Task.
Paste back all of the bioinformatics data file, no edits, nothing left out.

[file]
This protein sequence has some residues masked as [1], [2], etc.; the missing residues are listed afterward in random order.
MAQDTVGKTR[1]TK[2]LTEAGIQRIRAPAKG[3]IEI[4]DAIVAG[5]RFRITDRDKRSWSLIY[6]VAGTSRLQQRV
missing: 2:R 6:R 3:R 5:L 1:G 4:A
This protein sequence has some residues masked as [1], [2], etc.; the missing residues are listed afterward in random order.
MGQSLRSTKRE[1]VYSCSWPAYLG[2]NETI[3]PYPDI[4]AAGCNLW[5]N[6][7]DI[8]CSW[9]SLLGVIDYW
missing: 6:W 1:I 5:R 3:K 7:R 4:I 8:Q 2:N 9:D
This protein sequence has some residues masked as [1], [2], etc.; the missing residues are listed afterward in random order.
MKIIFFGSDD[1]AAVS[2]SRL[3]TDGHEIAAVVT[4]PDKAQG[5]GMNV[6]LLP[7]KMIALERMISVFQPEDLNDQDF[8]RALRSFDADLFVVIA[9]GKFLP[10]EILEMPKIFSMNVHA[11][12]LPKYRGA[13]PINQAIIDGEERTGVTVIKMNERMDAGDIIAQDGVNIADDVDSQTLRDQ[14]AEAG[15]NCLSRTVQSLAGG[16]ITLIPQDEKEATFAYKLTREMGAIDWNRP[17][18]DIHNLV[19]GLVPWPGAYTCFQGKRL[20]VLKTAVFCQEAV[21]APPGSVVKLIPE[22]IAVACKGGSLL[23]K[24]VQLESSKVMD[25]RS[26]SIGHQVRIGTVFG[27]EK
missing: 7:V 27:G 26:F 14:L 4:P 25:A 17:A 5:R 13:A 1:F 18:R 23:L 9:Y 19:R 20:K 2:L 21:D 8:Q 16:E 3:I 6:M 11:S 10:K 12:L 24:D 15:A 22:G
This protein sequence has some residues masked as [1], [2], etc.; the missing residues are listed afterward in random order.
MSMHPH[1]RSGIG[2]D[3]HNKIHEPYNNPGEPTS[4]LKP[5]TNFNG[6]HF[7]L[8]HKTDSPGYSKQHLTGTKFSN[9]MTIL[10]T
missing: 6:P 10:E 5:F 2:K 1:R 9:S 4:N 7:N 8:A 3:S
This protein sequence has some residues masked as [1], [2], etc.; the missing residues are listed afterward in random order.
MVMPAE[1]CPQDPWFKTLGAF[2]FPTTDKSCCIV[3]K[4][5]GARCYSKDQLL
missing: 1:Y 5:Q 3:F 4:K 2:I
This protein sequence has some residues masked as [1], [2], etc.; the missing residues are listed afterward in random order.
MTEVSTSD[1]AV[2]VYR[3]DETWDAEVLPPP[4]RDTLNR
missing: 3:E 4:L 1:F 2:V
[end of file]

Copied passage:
This protein sequence has some residues masked as [1], [2], etc.; the missing residues are listed afterward in random order.
MAQDTVGKTR[1]TK[2]LTEAGIQRIRAPAKG[3]IEI[4]DAIVAG[5]RFRITDRDKRSWSLIY[6]VAGTSRLQQRV
missing: 2:R 6:R 3:R 5:L 1:G 4:A
This protein sequence has some residues masked as [1], [2], etc.; the missing residues are listed afterward in random order.
MGQSLRSTKRE[1]VYSCSWPAYLG[2]NETI[3]PYPDI[4]AAGCNLW[5]N[6][7]DI[8]CSW[9]SLLGVIDYW
missing: 6:W 1:I 5:R 3:K 7:R 4:I 8:Q 2:N 9:D
This protein sequence has some residues masked as [1], [2], etc.; the missing residues are listed afterward in random order.
MKIIFFGSDD[1]AAVS[2]SRL[3]TDGHEIAAVVT[4]PDKAQG[5]GMNV[6]LLP[7]KMIALERMISVFQPEDLNDQDF[8]RALRSFDADLFVVIA[9]GKFLP[10]EILEMPKIFSMNVHA[11][12]LPKYRGA[13]PINQAIIDGEERTGVTVIKMNERMDAGDIIAQDGVNIADDVDSQTLRDQ[14]AEAG[15]NCLSRTVQSLAGG[16]ITLIPQDEKEATFAYKLTREMGAIDWNRP[17][18]DIHNLV[19]GLVPWPGAYTCFQGKRL[20]VLKTAVFCQEAV[21]APPGSVVKLIPE[22]IAVACKGGSLL[23]K[24]VQLESSKVMD[25]RS[26]SIGHQVRIGTVFG[27]EK
missing: 7:V 27:G 26:F 14:L 4:P 25:A 17:A 5:R 13:A 1:F 18:R 23:L 9:Y 19:R 20:K 2:L 21:D 8:Q 16:E 3:I 6:M 11:S 10:K 12:L 24:D 15:A 22:G
This protein sequence has some residues masked as [1], [2], etc.; the missing residues are listed afterward in random order.
MSMHPH[1]RSGIG[2]D[3]HNKIHEPYNNPGEPTS[4]LKP[5]TNFNG[6]HF[7]L[8]HKTDSPGYSKQHLTGTKFSN[9]MTIL[10]T
missing: 6:P 10:E 5:F 2:K 1:R 9:S 4:N 7:N 8:A 3:S
This protein sequence has some residues masked as [1], [2], etc.; the missing residues are listed afterward in random order.
MVMPAE[1]CPQDPWFKTLGAF[2]FPTTDKSCCIV[3]K[4][5]GARCYSKDQLL
missing: 1:Y 5:Q 3:F 4:K 2:I
This protein sequence has some residues masked as [1], [2], etc.; the missing residues are listed afterward in random order.
MTEVSTSD[1]AV[2]VYR[3]DETWDAEVLPPP[4]RDTLNR
missing: 3:E 4:L 1:F 2:V